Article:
Even the Lords and Ladies of first class were entranced by the grand entrance of Sherlock Holmes and Doctor Watson. The sky above the town of Lucerne was brightened by the shining golden ship, "Master of the World," a vessel built by Jules Verne and H.G. Wells that could fly through space and time, and even underwater if need be. But in this case it was merely the rough weather enroute to the Swiss Alps which usually plagued the area in the fall, with its bleary, whining winds that many Swiss found intolerable and shut out of their hearing as best they could, while others feared it as the banshee of death.
On this one occasion they could very well have been correct and rightly so. For one had died that night and was found the next morning. On the Orient Express, the most famous train of the recent ages, powered by its strong Tesla engines and capable of speeds up to a grand sixty miles per hour, even up hills and steep inclines, of which there were many enroute to Lucerne.
As Sherlock stepped into the exit from the hull of the Master of the World he sniffed the air and made a face. Rare for him. Watson came out to his right, noticed his companion's discomfort. "Allergies?"
Sherlock shook his head. "Death."
Watson's eyebrow arched in an imitation of Sherlock's demeanor. "This is rare for you to discover, Holmes? Really?"
Sherlock turned to Watson. "I have smelled this before. In my world."
For a brief moment both men were lost in memories as brief, flitting images of past partners surfaced, only to be doused in the warmth of their current friendships. Watson took a deep breath. "Well, I smell nothing but Swiss Chocolate, of which I intend to heartily avail myself of."
Sherlock gave his friend a broad smile; rare for him.
"Can you at least wait until we've seen the victim?"
Watson made a mock sigh of discontent. "Oh, how shall I ever live a normal life again?"
Several of the Lords and Ladies at the base of the now unfolding ramp, stepped back and pointed as Jules and Wells followed Sherlock and Wells down the ramp. "It's them. Them! Look there, will you!"
Jules and Wells cringed from the unwanted attention. Their celebrity while rightfully earned, still caused them no end of discontent when they coursed through known streets in efforts to spend quiet times with their families in public arenas, but forced for the most part to just visit each other because of the endless needs for attention of the public when they appeared. While the two men could fight monsters from Mars, and aliens from other times and spaces, facing a crowd of admirers was horrifying to them.
"Have no fear Jules. Watson and I will distract them while you two head off for the chocolate factory."
Watson gave his friend a scowl. "What, am I to be an object of conversation while they plunder the most famous chocolate factory in all of the Europes."
"Quite so, dear Watson. Quite so." Sherlock answered drily.
Inspector Bloodstone stood at the entrance to the passenger car, while Constable Evans and a trained squad of Forensics Marines scoured the area for any clues to the mysterious death about the train. Constable Evans shivered. Did this craziness ever end?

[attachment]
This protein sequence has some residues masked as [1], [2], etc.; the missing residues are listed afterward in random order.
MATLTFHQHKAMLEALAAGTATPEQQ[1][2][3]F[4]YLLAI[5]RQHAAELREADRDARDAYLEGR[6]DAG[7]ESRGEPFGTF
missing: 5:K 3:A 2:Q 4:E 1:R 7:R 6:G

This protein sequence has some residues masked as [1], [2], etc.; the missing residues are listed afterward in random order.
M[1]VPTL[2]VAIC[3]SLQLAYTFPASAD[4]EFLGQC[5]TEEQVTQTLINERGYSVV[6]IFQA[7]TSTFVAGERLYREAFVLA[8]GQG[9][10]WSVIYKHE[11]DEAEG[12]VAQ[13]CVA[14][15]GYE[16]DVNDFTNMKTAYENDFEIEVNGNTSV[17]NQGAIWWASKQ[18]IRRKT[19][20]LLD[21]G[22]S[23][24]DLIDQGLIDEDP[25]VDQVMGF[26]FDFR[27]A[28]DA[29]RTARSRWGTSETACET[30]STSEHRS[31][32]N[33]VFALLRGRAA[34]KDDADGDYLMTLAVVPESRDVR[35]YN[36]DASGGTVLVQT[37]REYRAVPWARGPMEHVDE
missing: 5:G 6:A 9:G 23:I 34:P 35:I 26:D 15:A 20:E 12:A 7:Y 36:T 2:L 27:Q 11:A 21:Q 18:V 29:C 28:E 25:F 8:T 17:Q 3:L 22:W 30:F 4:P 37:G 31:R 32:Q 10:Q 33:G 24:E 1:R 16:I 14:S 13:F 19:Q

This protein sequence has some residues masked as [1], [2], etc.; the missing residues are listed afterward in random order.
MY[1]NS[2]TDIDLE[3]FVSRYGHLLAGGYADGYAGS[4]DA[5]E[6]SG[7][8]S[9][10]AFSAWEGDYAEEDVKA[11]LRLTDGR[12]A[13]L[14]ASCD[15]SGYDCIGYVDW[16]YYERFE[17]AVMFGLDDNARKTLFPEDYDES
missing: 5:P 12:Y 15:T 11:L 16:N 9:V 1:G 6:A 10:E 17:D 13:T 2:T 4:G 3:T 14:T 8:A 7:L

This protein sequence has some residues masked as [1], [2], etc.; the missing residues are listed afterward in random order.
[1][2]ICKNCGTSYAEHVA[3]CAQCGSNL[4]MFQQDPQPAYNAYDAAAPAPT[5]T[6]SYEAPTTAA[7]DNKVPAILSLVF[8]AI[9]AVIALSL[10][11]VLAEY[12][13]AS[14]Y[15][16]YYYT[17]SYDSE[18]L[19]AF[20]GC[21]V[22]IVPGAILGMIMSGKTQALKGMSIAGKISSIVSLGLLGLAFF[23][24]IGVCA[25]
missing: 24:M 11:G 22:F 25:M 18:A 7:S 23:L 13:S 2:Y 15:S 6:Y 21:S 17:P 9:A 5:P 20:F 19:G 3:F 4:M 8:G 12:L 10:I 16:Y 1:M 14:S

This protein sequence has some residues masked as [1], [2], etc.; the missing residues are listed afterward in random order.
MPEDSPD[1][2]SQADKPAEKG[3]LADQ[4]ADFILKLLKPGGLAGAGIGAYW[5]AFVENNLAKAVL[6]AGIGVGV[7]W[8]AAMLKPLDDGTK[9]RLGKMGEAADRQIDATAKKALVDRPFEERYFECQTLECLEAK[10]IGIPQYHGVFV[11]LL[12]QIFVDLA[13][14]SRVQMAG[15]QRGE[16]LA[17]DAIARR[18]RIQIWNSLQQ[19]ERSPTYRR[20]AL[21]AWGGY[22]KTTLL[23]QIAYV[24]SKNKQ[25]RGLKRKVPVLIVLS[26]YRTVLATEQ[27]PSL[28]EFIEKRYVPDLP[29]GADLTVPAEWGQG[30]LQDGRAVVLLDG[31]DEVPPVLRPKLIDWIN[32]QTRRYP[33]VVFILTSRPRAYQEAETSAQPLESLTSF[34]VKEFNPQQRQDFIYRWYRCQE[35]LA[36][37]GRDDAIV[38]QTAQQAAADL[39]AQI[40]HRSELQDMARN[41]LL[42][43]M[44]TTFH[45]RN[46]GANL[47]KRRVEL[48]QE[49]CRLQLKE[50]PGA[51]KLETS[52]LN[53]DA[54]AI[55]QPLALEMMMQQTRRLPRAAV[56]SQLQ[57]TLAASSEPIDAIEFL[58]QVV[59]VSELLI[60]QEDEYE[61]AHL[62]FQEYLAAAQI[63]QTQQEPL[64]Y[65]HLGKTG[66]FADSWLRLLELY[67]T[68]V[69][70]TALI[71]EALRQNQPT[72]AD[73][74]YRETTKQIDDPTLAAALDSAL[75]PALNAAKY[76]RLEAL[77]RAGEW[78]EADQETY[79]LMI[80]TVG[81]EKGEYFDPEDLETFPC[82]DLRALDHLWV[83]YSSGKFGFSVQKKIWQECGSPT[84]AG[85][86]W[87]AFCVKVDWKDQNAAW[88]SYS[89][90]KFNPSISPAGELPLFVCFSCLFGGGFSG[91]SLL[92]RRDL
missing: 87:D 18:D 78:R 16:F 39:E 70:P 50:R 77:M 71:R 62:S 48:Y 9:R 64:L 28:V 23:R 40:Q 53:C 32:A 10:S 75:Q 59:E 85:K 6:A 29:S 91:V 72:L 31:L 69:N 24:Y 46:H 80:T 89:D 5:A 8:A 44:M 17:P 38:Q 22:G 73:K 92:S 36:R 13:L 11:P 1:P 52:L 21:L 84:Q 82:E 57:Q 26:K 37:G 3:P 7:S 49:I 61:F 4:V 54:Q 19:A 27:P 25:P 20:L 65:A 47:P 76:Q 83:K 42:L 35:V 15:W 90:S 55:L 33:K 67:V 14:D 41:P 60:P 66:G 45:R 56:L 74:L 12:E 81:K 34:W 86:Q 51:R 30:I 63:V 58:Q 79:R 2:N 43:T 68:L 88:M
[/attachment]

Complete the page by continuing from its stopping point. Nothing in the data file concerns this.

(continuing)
He turned his eyes to the car where the passenger had died, and shook his head. Was this part of the Dark Wars? Another pawn on the chess board? Or something worse? He didn't know. He just hoped that for once a reasonable solution could be discovered, even though he feared it would not.
Jules and Wells exited the passenger car and stepped to Constable Evans.
"Anything?" Constable Evans asked, fearing their answer.
Jules looked paler than usual and Wells seemed, for once, even more inward than usual. Both men seemed reluctant to discuss the case. Finally, Jules spoke up.
"Constable Evans, this is clearly the work of some dark force."
Wells nodded, also speaking up finally. "This doesn't mean that the Dark Wars have anything to do with it."
Constable Evans frowned in disbelief.
Jules put a warm hand on his shoulder. "Mon Ami, circumstances dictate that we hope and pray for the best, even when it seems more dark and dreary than we hope."
Constable Evans nodded.
Almost like a cork popping from a champagne bottle, Sherlock Holmes shot forth from the passenger car and ran to the site where a Forensics Marine had planted a red flag. Watson chugged along behind him, huffing and puffing.
"I really got to stop eating...so...many scones." He panted.
They reached the site and Watson knelt before the item found, opening his black bag for the closer examination that Sherlock was sure to want. He handed over a vial and tweezers.
Sherlock dropped to a knee and plucked a hair from what was a desiccated face, parchment dry and wrinkled like that of an Egyptian Mummy. He placed it in the vial, stoppered it, and then reached his hand out. Watson took it, and planted another in his palm.
Sherlock next scraped the chin of the face, and ushered that paper like substance into the second vial. Watson took it and then handed a third.
Sherlock's eyes widened as he noted two puncture marks on the forehead, right over the third eye. "Most interesting, Watson."
"Jolly well not." Watson countered.
Sherlock gave a brief scowl of a grin, and then proceeded to fill the third vial with saliva from the mouth, which was thick like pus and an odd black and green color. Finished, he rose to his feet, just as Inspector Bloodstone came into speaking distance.
"Watson, I'd like you to make sure this finds its way back to London. Would you mind helping the Forensics Marines safely store it for us?"
Watson nodded and hurriedly began giving instructions to the Marine standing next to him. The man's eyes widened a bit, but he nodded and ran off to begin gathering the other Marines.